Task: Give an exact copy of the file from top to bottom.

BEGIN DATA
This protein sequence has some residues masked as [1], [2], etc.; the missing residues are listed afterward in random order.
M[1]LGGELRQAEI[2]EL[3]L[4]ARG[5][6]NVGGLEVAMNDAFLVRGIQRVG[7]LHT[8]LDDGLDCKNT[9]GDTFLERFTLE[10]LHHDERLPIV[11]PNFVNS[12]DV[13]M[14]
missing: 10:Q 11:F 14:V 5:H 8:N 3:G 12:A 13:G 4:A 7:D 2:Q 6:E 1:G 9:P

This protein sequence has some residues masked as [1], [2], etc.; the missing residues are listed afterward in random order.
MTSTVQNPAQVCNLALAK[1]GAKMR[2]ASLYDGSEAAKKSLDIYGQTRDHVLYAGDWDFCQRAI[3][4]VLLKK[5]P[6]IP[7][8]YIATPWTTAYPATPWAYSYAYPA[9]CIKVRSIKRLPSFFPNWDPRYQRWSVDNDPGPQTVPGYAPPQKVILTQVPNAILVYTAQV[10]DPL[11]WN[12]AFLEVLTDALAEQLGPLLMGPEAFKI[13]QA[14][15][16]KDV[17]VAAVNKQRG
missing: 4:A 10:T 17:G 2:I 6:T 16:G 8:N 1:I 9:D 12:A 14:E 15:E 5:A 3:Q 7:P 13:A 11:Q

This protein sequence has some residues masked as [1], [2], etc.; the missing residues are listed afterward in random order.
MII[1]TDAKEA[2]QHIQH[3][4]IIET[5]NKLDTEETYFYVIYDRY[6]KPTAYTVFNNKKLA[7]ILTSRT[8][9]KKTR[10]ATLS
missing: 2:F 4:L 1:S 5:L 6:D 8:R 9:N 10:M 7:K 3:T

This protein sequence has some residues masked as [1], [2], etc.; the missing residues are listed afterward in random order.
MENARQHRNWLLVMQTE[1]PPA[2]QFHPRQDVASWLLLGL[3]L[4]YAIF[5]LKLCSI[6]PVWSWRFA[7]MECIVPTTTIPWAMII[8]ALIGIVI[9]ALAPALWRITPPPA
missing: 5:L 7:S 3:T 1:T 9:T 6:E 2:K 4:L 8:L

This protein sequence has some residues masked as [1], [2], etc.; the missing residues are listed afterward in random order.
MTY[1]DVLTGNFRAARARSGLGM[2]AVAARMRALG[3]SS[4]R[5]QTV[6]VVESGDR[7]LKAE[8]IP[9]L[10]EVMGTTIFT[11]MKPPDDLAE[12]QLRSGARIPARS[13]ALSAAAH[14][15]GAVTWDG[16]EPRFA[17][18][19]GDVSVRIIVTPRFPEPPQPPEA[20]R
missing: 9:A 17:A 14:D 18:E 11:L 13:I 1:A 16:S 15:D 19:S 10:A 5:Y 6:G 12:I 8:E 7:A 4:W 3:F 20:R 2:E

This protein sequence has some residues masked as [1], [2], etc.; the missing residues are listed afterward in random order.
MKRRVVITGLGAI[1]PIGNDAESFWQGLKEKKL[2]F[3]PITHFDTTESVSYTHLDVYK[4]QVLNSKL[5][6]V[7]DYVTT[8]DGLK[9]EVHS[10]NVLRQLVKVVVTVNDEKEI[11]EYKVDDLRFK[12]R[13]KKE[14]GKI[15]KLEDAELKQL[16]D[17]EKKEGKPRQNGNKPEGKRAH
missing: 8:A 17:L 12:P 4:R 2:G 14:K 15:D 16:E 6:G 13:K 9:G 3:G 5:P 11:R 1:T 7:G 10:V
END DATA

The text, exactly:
This protein sequence has some residues masked as [1], [2], etc.; the missing residues are listed afterward in random order.
M[1]LGGELRQAEI[2]EL[3]L[4]ARG[5][6]NVGGLEVAMNDAFLVRGIQRVG[7]LHT[8]LDDGLDCKNT[9]GDTFLERFTLE[10]LHHDERLPIV[11]PNFVNS[12]DV[13]M[14]
missing: 10:Q 11:F 14:V 5:H 8:N 3:G 12:A 13:G 4:A 7:D 2:Q 6:E 1:G 9:P

This protein sequence has some residues masked as [1], [2], etc.; the missing residues are listed afterward in random order.
MTSTVQNPAQVCNLALAK[1]GAKMR[2]ASLYDGSEAAKKSLDIYGQTRDHVLYAGDWDFCQRAI[3][4]VLLKK[5]P[6]IP[7][8]YIATPWTTAYPATPWAYSYAYPA[9]CIKVRSIKRLPSFFPNWDPRYQRWSVDNDPGPQTVPGYAPPQKVILTQVPNAILVYTAQV[10]DPL[11]WN[12]AFLEVLTDALAEQLGPLLMGPEAFKI[13]QA[14][15][16]KDV[17]VAAVNKQRG
missing: 4:A 10:T 17:G 2:I 6:T 16:G 8:N 1:I 9:D 12:A 14:E 15:E 5:A 3:Q 7:P 13:A 11:Q

This protein sequence has some residues masked as [1], [2], etc.; the missing residues are listed afterward in random order.
MII[1]TDAKEA[2]QHIQH[3][4]IIET[5]NKLDTEETYFYVIYDRY[6]KPTAYTVFNNKKLA[7]ILTSRT[8][9]KKTR[10]ATLS
missing: 2:F 4:L 1:S 5:L 6:D 8:R 9:N 10:M 7:K 3:T

This protein sequence has some residues masked as [1], [2], etc.; the missing residues are listed afterward in random order.
MENARQHRNWLLVMQTE[1]PPA[2]QFHPRQDVASWLLLGL[3]L[4]YAIF[5]LKLCSI[6]PVWSWRFA[7]MECIVPTTTIPWAMII[8]ALIGIVI[9]ALAPALWRITPPPA
missing: 5:L 7:S 3:T 1:T 9:T 6:E 2:K 4:L 8:L

This protein sequence has some residues masked as [1], [2], etc.; the missing residues are listed afterward in random order.
MTY[1]DVLTGNFRAARARSGLGM[2]AVAARMRALG[3]SS[4]R[5]QTV[6]VVESGDR[7]LKAE[8]IP[9]L[10]EVMGTTIFT[11]MKPPDDLAE[12]QLRSGARIPARS[13]ALSAAAH[14][15]GAVTWDG[16]EPRFA[17][18][19]GDVSVRIIVTPRFPEPPQPPEA[20]R
missing: 9:A 17:A 14:D 18:E 11:L 13:I 1:A 16:S 15:D 19:S 10:A 5:Y 6:G 12:I 8:E 7:A 4:W 3:F 20:R 2:E

This protein sequence has some residues masked as [1], [2], etc.; the missing residues are listed afterward in random order.
MKRRVVITGLGAI[1]PIGNDAESFWQGLKEKKL[2]F[3]PITHFDTTESVSYTHLDVYK[4]QVLNSKL[5][6]V[7]DYVTT[8]DGLK[9]EVHS[10]NVLRQLVKVVVTVNDEKEI[11]EYKVDDLRFK[12]R[13]KKE[14]GKI[15]KLEDAELKQL[16]D[17]EKKEGKPRQNGNKPEGKRAH
missing: 8:A 17:L 12:P 4:R 2:G 14:K 15:D 16:E 6:G 13:K 9:G 3:G 5:P 11:R 1:T 7:G 10:V